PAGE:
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Women's Wellness: Cervical Cancer Screening

2/14/2017

What Can You Do to Lower Your Chance of Getting Cervical Cancer?

  1. Get Pap smears as often as your provider recommends. Pap smears can help detect early changes, which can be treated before they turn into cervical cancer.
  2. Get the HPV vaccine. The vaccine prevents most types of HPV infection that cause cervical cancer. Your provider can tell you if the vaccine is right for you.
  3. If you smoke, quit. Smoking increases your chance of getting cervical cancer.
  4. Get the HPV test if recommended by your provider. It can be used along with the Pap test to screen for cervical cancer in women 30 years and older.
  5. Practice safer sex. Using condoms during sex reduces the risk for HPV and other sexually transmitted infections (STIs).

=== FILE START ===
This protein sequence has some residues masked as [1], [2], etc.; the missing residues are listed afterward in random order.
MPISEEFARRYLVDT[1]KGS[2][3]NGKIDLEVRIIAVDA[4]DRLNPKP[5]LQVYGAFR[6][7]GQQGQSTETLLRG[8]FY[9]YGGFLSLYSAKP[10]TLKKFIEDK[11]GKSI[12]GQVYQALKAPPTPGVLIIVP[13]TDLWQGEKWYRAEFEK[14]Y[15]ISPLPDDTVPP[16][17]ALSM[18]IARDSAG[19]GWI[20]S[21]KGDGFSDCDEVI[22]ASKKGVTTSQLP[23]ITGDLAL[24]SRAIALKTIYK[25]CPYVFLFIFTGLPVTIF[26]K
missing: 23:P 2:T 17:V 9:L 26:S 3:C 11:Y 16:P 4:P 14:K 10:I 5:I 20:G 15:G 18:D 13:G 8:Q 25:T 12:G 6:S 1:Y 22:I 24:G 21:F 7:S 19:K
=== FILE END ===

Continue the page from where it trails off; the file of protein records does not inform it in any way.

6. Limit the number of sexual partners you have. Avoid partners who are active in high-risk sexual behaviors.

Most of the time, early cervical cancer has no symptoms. And, precancerous conditions can be completely cured when followed up and treated properly. Your health care provider can also do tests to find early changes that may lead to cancer, or to find cervical cancer in the early stages.

When Should You Have a PAP Smear?

Women ages 21 – 29 Pap Smear Every 3 Years
Women ages 30 – 65 Pap Smear Every 3 Years, OR
Pap Smear and HPV Test Every 5 Years
Women ages 65 through 70 Can stop having Pap Smears as long as you have had 3 normal tests in the past 10 years
You or your sexual partner has other or new partners Pap Smear Every 3 Years
Women who have been treated for pre-cancer (cervical dysplasia) Continue to have Pap Smears for 20 years after treatment or until age 65, whichever is longer

Talk with your provider about how often you should have a Pap smear.

Wear teal for Cervical Cancer support and awareness!

Source: CCOK ADAM